Ninety per cent of our land use in Bass Coast is agricultural. Driving down Lynnes Road in Wattle Bank you can observe how the remnant bush is often used for grazing. While some landowners are clearly stewards of the bush, other sections are bereft of mid and floor storey vegetation as the vegetation has been trampled by hooves. The trees are ringbarked and it is only a matter of time until the remnant woodland becomes grassland. While there are protections to stop farmers from clearfelling remnant trees, there is nothing to stop them from grazing it.
The expansion of urban areas continues to erode the 1% sliver of remnant vegetation. Subdivision of large treed blocks in Bass Coast is equally damaging. Ed Thexton, president of the South Gippsland Conservation Society, says that with block sizes dramatically decreasing, houses increasingly taking up 80% of a block (with further underground infrastructure) and solar panels needing full sun, there is no room on our modern urban blocks for big trees. This has a significant impact on the community with the creation of urban heat islands and a dramatic reduction in storm water filtration.
The strategy recognises that urban development is a challenge and says it will ‘investigate’ incentives for retention of vegetation and develop a policy to ensure that tree retention is part of the planning and construction phase of subdivisions.
What about footprint limitations for new builds? This might deter the cutting up of urban blocks into smaller and smaller pieces. We want more detail and we want it in effect now.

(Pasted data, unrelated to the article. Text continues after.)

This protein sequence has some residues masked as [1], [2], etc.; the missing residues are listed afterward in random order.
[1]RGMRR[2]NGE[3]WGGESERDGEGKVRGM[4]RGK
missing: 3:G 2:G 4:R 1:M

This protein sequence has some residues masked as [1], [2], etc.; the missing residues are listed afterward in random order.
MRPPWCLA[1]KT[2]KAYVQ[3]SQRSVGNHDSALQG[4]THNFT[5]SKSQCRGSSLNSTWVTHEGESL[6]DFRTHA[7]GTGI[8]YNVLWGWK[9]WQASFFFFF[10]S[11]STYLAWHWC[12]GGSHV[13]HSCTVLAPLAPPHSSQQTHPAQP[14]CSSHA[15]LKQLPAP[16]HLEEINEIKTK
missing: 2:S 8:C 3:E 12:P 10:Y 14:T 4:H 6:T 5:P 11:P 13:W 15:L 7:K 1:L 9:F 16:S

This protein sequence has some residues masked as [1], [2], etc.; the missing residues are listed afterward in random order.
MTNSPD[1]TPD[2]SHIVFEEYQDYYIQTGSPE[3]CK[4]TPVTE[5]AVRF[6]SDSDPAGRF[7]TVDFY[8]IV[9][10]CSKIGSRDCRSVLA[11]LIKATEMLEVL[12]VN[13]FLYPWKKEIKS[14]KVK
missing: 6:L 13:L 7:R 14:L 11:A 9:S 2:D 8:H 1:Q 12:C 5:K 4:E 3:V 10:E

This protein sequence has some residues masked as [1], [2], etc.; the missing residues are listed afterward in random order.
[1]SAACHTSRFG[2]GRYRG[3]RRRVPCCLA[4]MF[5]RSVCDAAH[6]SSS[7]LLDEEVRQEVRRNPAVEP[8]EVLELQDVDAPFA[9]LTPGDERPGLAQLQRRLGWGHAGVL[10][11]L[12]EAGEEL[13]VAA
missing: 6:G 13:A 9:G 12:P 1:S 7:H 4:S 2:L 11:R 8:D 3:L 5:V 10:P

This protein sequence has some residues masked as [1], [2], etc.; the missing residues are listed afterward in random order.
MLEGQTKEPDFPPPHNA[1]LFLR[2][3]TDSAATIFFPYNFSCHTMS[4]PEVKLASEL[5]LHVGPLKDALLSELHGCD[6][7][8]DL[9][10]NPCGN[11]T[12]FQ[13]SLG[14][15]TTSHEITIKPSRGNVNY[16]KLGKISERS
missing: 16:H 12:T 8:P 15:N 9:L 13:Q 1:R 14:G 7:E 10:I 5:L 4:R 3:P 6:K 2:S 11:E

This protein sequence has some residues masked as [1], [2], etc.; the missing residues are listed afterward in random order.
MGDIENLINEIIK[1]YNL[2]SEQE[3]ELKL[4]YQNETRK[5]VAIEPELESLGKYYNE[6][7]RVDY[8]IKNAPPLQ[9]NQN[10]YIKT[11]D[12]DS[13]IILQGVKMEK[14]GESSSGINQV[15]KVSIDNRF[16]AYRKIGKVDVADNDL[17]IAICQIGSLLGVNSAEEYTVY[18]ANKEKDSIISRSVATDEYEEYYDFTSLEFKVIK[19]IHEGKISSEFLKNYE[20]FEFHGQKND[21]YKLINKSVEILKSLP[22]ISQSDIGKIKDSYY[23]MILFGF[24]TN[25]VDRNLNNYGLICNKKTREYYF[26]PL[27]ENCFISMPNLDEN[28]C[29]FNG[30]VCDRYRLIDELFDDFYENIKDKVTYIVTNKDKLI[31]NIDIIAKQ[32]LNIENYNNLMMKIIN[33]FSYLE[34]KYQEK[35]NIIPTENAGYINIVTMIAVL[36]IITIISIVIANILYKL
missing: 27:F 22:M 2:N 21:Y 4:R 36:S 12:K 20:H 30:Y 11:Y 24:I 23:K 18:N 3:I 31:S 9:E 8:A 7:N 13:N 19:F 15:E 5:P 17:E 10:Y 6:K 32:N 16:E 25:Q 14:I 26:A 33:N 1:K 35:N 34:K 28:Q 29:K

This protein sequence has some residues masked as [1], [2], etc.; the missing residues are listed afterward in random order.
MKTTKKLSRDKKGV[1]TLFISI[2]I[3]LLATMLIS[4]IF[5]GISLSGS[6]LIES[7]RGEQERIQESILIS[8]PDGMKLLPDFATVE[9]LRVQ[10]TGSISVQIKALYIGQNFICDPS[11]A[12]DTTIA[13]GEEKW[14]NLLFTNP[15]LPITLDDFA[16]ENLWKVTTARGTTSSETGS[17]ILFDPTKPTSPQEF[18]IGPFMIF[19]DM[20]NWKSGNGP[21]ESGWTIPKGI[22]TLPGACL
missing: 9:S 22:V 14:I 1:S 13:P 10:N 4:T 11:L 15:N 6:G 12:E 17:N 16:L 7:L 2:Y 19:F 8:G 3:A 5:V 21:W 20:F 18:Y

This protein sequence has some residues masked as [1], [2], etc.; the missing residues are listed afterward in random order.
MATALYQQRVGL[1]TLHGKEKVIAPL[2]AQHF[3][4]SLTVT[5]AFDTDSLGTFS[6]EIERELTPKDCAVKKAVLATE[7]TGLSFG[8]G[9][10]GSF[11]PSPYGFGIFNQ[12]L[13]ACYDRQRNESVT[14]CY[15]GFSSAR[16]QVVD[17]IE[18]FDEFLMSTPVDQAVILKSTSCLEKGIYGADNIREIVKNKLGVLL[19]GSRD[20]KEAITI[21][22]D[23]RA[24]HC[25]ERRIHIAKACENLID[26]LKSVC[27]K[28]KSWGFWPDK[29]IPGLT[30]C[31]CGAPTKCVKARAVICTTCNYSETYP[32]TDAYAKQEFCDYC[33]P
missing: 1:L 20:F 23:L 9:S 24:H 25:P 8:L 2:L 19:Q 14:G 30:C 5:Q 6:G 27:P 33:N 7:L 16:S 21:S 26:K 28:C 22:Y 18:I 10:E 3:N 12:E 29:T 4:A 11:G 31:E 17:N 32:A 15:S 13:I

Bass Coast Local Law 30, enacted last year, establishes a Significant Tree Register and is a pivotal to the strategy. Permits are now required to prune, remove or work in the tree zone of trees (other than noxious weeds) with a circumference of 155cm or greater, measured 1 metre off the ground. However, it is not yet functioning in practice and there is no timeline.
“Oh God,” I think, “I’ve become my mother in law …”
He calls his boss, I call the council, but the tree has been felled by the time I’m on my way home. If I was vindictive, it might make me feel better that the owner of the block just unwittingly decreased their property value. But it does not.
We don’t know when or how Local Law 30 will be applied: Who will be fined – the landowner? The arborist? Will the consequence be enough to deter one or the other? What about a property developer?
Integrating the protection of vegetation into a planning scheme could take years. We don’t have that much time. What little remnant and native vegetation we have in our urban centres is down to slivers; enough to support a family of yellow breasted robins, perhaps, but not connected enough for them to move or expand into other territories. With the current rate of urbanisation in Bass Coast there may be little left in another two years.
The Urban Forest Strategy is an excellent step in the right direction but we need an interim measure while the legwork is done. And we want timelines, clear ones.
For the council to achieve their aspirations to retain remnant vegetation we need leadership and a significant cultural shift within our community. We must lay down our chainsaws and call a ceasefire, before there is nothing left to save.